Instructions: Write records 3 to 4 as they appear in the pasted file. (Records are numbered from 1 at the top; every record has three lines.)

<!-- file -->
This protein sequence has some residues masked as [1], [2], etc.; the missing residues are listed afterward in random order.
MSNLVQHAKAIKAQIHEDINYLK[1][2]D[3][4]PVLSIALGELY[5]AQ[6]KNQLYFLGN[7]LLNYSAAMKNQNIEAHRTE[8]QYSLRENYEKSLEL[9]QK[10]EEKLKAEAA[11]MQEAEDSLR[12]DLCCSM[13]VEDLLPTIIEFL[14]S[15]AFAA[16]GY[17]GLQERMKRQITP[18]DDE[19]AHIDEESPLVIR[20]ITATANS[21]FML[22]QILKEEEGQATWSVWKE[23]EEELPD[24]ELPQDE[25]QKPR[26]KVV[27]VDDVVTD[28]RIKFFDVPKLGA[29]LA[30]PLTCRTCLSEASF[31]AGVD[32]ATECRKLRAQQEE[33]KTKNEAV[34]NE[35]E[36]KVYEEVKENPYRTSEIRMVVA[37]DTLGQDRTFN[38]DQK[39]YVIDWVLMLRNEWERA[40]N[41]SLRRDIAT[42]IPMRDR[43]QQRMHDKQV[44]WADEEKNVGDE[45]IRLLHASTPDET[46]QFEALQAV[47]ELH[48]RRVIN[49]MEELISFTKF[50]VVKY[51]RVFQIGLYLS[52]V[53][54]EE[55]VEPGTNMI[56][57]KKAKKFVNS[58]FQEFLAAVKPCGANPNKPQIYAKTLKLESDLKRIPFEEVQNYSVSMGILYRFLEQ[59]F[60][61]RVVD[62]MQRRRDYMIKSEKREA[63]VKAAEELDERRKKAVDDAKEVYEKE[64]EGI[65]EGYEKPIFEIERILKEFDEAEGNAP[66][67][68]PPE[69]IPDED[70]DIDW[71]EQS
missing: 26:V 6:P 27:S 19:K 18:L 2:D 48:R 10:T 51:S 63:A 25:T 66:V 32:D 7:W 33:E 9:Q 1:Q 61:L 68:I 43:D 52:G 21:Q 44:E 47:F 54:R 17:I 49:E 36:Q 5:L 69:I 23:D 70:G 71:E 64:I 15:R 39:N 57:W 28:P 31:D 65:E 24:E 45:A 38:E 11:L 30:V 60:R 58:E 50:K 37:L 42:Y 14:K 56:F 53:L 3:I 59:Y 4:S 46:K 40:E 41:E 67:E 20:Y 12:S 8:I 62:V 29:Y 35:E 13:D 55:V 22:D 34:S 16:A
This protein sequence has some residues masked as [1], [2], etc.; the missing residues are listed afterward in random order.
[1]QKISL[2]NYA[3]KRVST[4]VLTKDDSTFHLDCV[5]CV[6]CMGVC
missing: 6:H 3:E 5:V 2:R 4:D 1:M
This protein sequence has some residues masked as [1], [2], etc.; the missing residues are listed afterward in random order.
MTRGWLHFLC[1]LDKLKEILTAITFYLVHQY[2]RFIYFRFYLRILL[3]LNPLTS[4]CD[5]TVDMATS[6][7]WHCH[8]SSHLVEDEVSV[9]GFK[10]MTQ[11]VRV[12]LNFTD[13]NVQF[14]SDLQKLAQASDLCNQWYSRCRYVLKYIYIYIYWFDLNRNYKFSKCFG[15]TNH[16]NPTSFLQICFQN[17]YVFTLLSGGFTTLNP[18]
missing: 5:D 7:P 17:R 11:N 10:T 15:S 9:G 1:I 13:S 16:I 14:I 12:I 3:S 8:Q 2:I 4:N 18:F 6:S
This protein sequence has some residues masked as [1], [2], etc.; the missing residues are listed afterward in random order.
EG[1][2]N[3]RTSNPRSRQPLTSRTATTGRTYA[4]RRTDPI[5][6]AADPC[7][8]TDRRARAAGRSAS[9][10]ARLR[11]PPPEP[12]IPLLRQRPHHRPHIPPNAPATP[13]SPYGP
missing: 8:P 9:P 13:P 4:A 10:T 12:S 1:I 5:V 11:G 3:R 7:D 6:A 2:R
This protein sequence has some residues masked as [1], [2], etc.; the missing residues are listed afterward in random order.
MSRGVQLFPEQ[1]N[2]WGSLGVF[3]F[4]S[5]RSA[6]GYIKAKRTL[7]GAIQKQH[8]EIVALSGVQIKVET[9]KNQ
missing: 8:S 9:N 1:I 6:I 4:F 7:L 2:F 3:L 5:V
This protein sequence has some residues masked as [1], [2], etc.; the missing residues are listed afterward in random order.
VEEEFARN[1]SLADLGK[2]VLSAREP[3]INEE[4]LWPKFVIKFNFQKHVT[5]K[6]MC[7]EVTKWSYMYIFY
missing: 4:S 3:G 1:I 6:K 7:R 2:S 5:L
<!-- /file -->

This protein sequence has some residues masked as [1], [2], etc.; the missing residues are listed afterward in random order.
MTRGWLHFLC[1]LDKLKEILTAITFYLVHQY[2]RFIYFRFYLRILL[3]LNPLTS[4]CD[5]TVDMATS[6][7]WHCH[8]SSHLVEDEVSV[9]GFK[10]MTQ[11]VRV[12]LNFTD[13]NVQF[14]SDLQKLAQASDLCNQWYSRCRYVLKYIYIYIYWFDLNRNYKFSKCFG[15]TNH[16]NPTSFLQICFQN[17]YVFTLLSGGFTTLNP[18]
missing: 5:D 7:P 17:R 11:N 10:T 15:S 9:G 1:I 13:S 16:I 14:I 12:I 3:S 8:Q 2:I 4:N 18:F 6:S
This protein sequence has some residues masked as [1], [2], etc.; the missing residues are listed afterward in random order.
EG[1][2]N[3]RTSNPRSRQPLTSRTATTGRTYA[4]RRTDPI[5][6]AADPC[7][8]TDRRARAAGRSAS[9][10]ARLR[11]PPPEP[12]IPLLRQRPHHRPHIPPNAPATP[13]SPYGP
missing: 8:P 9:P 13:P 4:A 10:T 12:S 1:I 5:V 11:G 3:R 7:D 6:A 2:R